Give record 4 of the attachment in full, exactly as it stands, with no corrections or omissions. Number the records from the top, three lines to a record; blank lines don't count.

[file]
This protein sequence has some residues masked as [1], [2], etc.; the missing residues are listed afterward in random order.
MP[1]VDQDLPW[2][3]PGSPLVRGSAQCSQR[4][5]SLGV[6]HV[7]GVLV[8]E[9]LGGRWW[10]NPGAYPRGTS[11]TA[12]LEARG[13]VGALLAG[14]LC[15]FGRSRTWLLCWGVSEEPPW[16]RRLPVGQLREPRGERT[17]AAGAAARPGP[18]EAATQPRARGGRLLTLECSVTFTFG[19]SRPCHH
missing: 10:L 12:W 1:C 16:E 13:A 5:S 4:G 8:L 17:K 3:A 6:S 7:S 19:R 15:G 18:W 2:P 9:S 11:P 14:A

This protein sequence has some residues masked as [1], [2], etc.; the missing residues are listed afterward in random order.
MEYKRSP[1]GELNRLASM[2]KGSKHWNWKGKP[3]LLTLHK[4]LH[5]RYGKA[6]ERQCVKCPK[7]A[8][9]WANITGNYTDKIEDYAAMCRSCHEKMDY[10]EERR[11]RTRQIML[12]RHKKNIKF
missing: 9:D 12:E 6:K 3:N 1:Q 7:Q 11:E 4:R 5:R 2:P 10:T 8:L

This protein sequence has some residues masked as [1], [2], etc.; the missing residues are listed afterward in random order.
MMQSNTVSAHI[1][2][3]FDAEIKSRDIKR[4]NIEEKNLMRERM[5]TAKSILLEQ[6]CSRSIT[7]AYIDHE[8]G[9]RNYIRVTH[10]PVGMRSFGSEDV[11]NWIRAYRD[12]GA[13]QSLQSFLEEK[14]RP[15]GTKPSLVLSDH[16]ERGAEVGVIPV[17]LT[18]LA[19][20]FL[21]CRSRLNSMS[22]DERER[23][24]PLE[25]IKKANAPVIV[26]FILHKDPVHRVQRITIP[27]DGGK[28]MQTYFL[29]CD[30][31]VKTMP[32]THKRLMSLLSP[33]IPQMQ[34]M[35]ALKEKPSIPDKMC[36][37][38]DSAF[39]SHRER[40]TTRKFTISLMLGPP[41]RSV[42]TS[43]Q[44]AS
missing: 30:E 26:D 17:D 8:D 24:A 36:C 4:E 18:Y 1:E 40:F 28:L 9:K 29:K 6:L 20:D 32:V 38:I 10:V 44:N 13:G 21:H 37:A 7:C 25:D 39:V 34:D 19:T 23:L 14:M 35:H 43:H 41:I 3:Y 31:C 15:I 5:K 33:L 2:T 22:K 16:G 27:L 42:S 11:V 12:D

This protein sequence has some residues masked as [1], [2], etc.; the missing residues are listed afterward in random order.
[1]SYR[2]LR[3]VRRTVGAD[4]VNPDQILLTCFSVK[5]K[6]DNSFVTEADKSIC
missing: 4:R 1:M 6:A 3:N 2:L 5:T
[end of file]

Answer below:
This protein sequence has some residues masked as [1], [2], etc.; the missing residues are listed afterward in random order.
[1]SYR[2]LR[3]VRRTVGAD[4]VNPDQILLTCFSVK[5]K[6]DNSFVTEADKSIC
missing: 4:R 1:M 6:A 3:N 2:L 5:T